The Murdy Family Organ Has Finally Arrived

By John Nagy ’00M.A.

It’s here. It took ten years of planning, nail-biting and hopeful angst at Notre Dame; three-and-a-half years of designing, pipe casting and precision carpentry at the Paul Fritts workshop in Tacoma, Washington; and a cross-country journey of some 2,100 miles spanning three time zones and the Continental Divide. Now, at last, the Murdy Family Organ has reached its permanent home inside the Basilica of the Sacred Heart.

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Bare Ruined Choir

By John Nagy ’00M.A.

Andrew McShane rounded the corner in front of the altar of the Basilica of the Sacred Heart and sized up the cacophony in the choir loft: Drills wheezing. Socket wrenches clicking. Wisecracks flying. Workmen calling down from vanishing tiers of organ pipes that still rose three and four stories above the church floor.

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Out of the Office: The Relationship Business

By John Nagy ’00M.A.

The Carrot Barn is a busy produce market and country store that’s about as pleasant a place to eat lunch as any you might imagine. It’s hard to imagine it as either a disaster recovery center or — in the blue skies and breezy heat of summer — the backdrop of a heartwarming Christmas tale but, four years ago, that’s what it became.

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What I’m Reading: Farewell, Fred Voodoo, Amy Wilentz

By John Nagy ’00M.A.

I’m wary of parachute journalism, the practice of dropping a writer into a story without prior expertise. Columbia Journalism Review assures me parachuting is okay, as long as my own ruck is “packed with research.” So I picked up Farewell, Fred Voodoo, journalist Amy Wilentz’s 2013 “letter from Haiti,” which I took to be my best bet for getting to know this extraordinary country a little better in 310 pages or less.

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Magnum Opus

By John Nagy ’00M.A.

Paul Fritts & Company Organ Builders is one of a handful of shops in the United States capable of making mechanical action pipe organs as good as anything Bach ever played. With 70 stops and 5,164 pipes, rising to the height of a four-story building, the organ the company installs next year in the Basilica of the Sacred Heart will be the largest and grandest instrument it has produced since 1979, when the 28-year-old Fritts took over his father’s small business.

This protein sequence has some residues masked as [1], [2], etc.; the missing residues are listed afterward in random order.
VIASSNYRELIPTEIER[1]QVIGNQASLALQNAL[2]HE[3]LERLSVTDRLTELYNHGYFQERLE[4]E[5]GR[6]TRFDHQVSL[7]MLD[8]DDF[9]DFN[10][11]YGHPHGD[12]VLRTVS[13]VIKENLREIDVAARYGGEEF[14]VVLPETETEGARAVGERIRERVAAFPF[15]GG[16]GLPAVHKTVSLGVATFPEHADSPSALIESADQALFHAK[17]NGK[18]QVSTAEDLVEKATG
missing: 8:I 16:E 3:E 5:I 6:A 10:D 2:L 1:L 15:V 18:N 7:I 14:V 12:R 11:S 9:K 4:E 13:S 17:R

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Imagining the Murdy Organ

By John Nagy ’00M.A.

So, what will it all look like, this impressive instrument and its fortified perch, once they’re built and installed in the south end of the Basilica of the Sacred Heart? We don’t know.

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Could you find this coin?

By John Nagy ’00M.A.

Each spring, the Morrissey Medallion Hunt dispatches campus scavengers to find a wee wooden wafer tucked away in some hidden-in-plain-sight corner of the University. Could you have found it this year?

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Hall traditions great and small

By John Nagy ’00M.A.

It takes a lot to cultivate a lasting residence hall tradition at Notre Dame. Thirty-nine years of uproarious double-entendres and equal-opportunity irreverence will build the hype for next year’s Revue. Nine years of contempt for frostbite and respiratory infections — all to collect money in those red cups for South Bend’s Center for the Homeless — will snowball into the next Day of Man.

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Out of the Office: A Father Ted Story

By John Nagy ’00M.A.

Let me come right out and say it: I don’t have a great story of my own to share about Father Hesburgh. I’ve since had a few ennobling encounters with him, for which I’ll be forever grateful. And it’s impossible to spend any amount of time around Notre Dame people and not get to know Father Ted. It seems like everyone has a story to tell.

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Out of the office: Marching for Life

By John Nagy ’00M.A.

Whenever I think of the March for Life, I think of my oldest son. I think of him as a miniature boy about 17 months old, walking along the double-yellow line that runs down Washington D.C.’s Constitution Avenue, wearing a giant woolen hat and snow boots that nearly covered his knees. Sometimes out of habit he would rocket his mittened hand upward to find his pregnant mother’s gloved one.

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Out of the office: Ireland’s penitential moment

By John Nagy ’00M.A.

Barely a day goes by when I don’t think about the undergraduate semester I spent in Ireland 21 years ago. I’ve never found the opportunity to return, but two recent events on the Notre Dame campus renewed my acquaintance with the island and my hope that transformative Christian faith may not be a thing of the Irish past.

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17 Daily Worries

By John Nagy ’00M.A.

Composed one morning while getting everyone out the door, aware that, no matter what, we will still be late to school/work/practice/whatever.

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What I’m Reading: Quiet, Susan Cain

By John Nagy ’00M.A.

Two Americas. It’s become customary to think of ourselves as a divided people, at least since John Edwards’ stump speech in the 2004 race for the Democratic presidential nomination when he lumped us into haves and have-nots. But thanks to author Susan Cain, I’m beginning to think our great divide isn’t economic.

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